White Pariahs R&D Creative team. Photo by Rehan Jamil


The Research and Development stage of the project was supported by Arts Council England , City Bridge Trust and The Albany.

The research will feed into our the next stage of development in 2020 and the future theatre production of White Pariahs: Quiet Rebels (touring nationally in 2021-22).


For further information about the project or to enquire about the tour in Autumn 2020 please send us a message using our online enquiry form. Alternatively, drop us an email, give us a call on 020 8123 9945 or send us a text on 074 3242 18253.

In summer 2019 we collaborated with poet, playwright and performer, Tanaka Mhishi on the development of his extraordinary new work, a visceral excavation of the impact of sexual assault on young men, entitled This is How it Happens.

The work aims to shine a light on the hidden everyday of the many different men living in the wake of sexual violence, as they navigate love, health, sex, work and fatherhood.

The creative development days at Chats Palace in late August culminated in an intimate sharing of four stories inspired by lived experiences, charting a journey from deep in the forests of trauma out to the clean air of hope, visibility and recovery. Tanaka presents the process below in his own words:

“I had the great pleasure this summer of partnering with Vital Xposure on a short R&D of This Is How it Happens, a semi-autobiographical show exploring men’s experiences of surviving sexual violence.

I began the first drafts of This Is How it Happens in late 2014, ten months after being sexually assaulted. Since then it has been waiting, quietly and patiently, for the right team; for a community which could support me as both an artist and a survivor. So many discussions around abuse and harm are happening in the light of #MeToo, but I knew that if I were going to pursue this project I would have to do it in the safest, most nourishing way- for both me and the audience.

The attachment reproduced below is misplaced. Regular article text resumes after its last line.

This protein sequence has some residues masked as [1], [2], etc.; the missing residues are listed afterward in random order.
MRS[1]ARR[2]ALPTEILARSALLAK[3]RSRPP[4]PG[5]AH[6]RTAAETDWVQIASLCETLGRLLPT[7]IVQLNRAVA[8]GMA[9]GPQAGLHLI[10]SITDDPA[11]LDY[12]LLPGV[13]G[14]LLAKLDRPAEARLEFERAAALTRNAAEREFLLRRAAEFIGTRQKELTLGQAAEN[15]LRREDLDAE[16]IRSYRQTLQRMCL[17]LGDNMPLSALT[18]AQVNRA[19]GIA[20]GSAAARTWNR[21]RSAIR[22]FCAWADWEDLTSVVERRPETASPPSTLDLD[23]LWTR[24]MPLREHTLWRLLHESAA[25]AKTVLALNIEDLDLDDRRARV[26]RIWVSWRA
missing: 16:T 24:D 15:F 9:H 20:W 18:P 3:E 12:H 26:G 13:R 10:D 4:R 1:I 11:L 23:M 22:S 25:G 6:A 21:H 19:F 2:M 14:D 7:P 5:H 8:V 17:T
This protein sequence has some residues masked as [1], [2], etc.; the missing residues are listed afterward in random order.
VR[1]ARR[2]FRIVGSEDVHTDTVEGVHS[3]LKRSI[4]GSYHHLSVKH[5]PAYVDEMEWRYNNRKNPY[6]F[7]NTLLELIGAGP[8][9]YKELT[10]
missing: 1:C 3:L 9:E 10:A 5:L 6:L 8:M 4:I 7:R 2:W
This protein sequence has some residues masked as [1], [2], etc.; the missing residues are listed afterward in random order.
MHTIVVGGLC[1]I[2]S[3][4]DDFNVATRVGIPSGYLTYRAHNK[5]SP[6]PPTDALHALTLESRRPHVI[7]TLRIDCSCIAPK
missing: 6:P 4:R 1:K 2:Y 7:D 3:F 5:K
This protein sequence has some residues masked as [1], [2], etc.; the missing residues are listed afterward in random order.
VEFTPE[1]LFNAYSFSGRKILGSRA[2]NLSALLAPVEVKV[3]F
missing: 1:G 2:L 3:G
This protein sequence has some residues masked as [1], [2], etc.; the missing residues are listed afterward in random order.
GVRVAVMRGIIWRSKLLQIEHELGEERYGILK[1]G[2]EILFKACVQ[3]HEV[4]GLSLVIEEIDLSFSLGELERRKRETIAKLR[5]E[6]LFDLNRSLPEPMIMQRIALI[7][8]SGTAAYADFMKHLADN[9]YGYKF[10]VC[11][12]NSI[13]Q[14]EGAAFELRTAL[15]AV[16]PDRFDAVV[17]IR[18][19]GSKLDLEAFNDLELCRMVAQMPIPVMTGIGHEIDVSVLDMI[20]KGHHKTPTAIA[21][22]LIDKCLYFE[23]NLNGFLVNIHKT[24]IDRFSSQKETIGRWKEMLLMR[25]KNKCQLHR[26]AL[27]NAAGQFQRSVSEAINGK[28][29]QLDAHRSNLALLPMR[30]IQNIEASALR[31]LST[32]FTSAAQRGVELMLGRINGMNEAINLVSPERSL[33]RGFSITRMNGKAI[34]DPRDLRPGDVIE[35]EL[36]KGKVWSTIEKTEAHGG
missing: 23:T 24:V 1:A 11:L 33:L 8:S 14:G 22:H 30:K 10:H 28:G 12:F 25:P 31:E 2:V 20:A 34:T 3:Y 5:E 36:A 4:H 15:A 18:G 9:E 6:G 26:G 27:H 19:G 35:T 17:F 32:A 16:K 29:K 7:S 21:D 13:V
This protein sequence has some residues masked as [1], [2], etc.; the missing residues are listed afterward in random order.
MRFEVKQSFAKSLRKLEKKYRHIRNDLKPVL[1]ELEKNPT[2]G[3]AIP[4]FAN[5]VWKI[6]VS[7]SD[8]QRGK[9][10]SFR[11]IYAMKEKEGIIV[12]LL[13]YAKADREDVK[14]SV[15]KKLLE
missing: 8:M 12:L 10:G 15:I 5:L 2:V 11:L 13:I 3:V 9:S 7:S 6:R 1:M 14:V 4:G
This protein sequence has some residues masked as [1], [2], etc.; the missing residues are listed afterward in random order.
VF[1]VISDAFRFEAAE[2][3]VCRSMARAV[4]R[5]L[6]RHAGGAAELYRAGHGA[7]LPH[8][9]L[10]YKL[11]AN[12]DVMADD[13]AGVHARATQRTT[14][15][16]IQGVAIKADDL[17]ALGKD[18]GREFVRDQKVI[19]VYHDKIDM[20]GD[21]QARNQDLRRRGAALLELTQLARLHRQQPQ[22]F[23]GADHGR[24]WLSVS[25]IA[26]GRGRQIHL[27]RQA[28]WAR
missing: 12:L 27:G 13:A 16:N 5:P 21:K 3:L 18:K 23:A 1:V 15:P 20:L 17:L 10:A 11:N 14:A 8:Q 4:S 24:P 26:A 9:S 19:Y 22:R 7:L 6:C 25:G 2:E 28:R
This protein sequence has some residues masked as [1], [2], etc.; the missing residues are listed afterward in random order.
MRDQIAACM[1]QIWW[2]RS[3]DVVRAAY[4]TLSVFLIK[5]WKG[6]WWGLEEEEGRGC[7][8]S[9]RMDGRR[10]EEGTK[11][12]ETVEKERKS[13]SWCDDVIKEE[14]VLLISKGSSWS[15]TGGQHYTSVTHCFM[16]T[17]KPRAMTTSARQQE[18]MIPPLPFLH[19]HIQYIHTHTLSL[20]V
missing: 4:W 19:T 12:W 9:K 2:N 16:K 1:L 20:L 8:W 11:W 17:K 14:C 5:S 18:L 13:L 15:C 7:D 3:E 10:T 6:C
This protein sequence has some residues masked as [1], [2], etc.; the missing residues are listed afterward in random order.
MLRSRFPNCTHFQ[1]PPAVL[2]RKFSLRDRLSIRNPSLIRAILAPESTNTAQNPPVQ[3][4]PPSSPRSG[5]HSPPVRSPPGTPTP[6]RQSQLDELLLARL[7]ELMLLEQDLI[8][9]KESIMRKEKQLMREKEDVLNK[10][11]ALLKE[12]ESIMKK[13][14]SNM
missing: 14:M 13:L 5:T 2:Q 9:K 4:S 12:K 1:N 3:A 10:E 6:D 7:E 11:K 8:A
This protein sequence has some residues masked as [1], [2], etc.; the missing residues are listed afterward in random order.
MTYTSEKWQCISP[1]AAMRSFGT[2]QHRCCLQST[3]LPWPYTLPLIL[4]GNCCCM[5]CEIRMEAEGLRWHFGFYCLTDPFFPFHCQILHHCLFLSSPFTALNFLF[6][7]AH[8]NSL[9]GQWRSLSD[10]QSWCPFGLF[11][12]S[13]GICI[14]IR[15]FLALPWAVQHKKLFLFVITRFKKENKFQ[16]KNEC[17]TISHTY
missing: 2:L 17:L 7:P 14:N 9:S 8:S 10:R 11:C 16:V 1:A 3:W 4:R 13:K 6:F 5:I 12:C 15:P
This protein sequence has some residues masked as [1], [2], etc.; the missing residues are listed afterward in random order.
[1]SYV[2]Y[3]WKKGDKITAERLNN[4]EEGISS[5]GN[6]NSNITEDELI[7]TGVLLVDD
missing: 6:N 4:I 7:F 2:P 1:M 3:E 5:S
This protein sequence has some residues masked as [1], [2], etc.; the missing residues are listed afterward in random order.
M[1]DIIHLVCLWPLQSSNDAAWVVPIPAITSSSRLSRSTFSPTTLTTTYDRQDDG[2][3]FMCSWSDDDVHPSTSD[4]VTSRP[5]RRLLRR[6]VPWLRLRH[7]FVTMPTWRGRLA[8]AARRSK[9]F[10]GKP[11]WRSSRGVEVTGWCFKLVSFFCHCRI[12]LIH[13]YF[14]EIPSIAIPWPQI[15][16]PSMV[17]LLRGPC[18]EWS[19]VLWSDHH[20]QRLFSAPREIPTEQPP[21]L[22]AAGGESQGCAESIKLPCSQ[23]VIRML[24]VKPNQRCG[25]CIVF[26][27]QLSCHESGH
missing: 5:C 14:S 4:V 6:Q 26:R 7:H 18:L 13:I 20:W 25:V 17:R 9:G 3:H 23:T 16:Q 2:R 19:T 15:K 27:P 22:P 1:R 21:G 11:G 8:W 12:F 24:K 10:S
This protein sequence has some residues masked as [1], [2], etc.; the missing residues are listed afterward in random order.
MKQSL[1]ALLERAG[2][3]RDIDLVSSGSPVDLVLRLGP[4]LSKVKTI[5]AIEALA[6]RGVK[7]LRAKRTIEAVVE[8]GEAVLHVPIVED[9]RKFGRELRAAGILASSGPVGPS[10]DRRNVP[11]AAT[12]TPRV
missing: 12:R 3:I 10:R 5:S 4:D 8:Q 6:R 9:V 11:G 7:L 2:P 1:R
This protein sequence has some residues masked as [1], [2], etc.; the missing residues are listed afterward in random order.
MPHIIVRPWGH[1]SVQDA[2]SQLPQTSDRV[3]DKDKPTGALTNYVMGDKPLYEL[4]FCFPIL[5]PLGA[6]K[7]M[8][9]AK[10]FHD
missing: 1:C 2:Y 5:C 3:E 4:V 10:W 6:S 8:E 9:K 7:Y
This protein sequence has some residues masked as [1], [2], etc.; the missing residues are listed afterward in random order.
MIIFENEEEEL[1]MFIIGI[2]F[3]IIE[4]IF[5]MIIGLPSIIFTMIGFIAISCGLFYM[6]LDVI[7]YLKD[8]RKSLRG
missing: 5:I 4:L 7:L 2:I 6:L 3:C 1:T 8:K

Vital Xposure have been there every step of the way and I found myself constantly astounded by their patience and support. Putting together this stage of the project taught me a lot about my own capabilities and limits and I don’t mind admitting that I both over- and underestimated myself in certain roles. Julie McNamara and the rest of the Vital Xposure team handled all this with aplomb, whether it was coaching me through a pre-show mental health dip or helping out when I was quivering over spreadsheets.

We finished the three day development process with a small showing. It’s difficult to believe how uplifting it was to share difficult material like this with an audience, to find them willing to process and parse it, to hear the increasingly enthusiastic engagement in our Q&A afterwards. And I marvelled at how emotionally supported the performance itself was. It set a benchmark for the next steps.

I am so privileged to be have worked with a group capable of weaving passion and compassion together so seamlessly.

And as for the next steps? Watch this space.

Tanaka Mhishi”

 

 

We were thrilled to be involved in this process and it has been a privilege to work alongside Tanaka on this piece of work.

The intimate sharing event offered some touching responses from attendees which have positively fuelled us for the project’s future steps. We are sharing some of these responses below:

“Very powerful, intense piece! Well done!”

“It provided the insight of the inner world also how the trauma was played externally.”

“Becoming aware of the silence of this issue, the lack of narrative in media on this.”

“It was important to tell the impact beyond the assaults.”


R&D Creative Team

Writer / Performer / Lead Artist: Tanaka Mhishi

Director: Julie McNamara

Movement Consultant:  Imogen Butler-Cole

Photography: Copy to the Writer Photography

 

The Research and Development stage of the project was supported by Arts Council England and City Bridge Trust.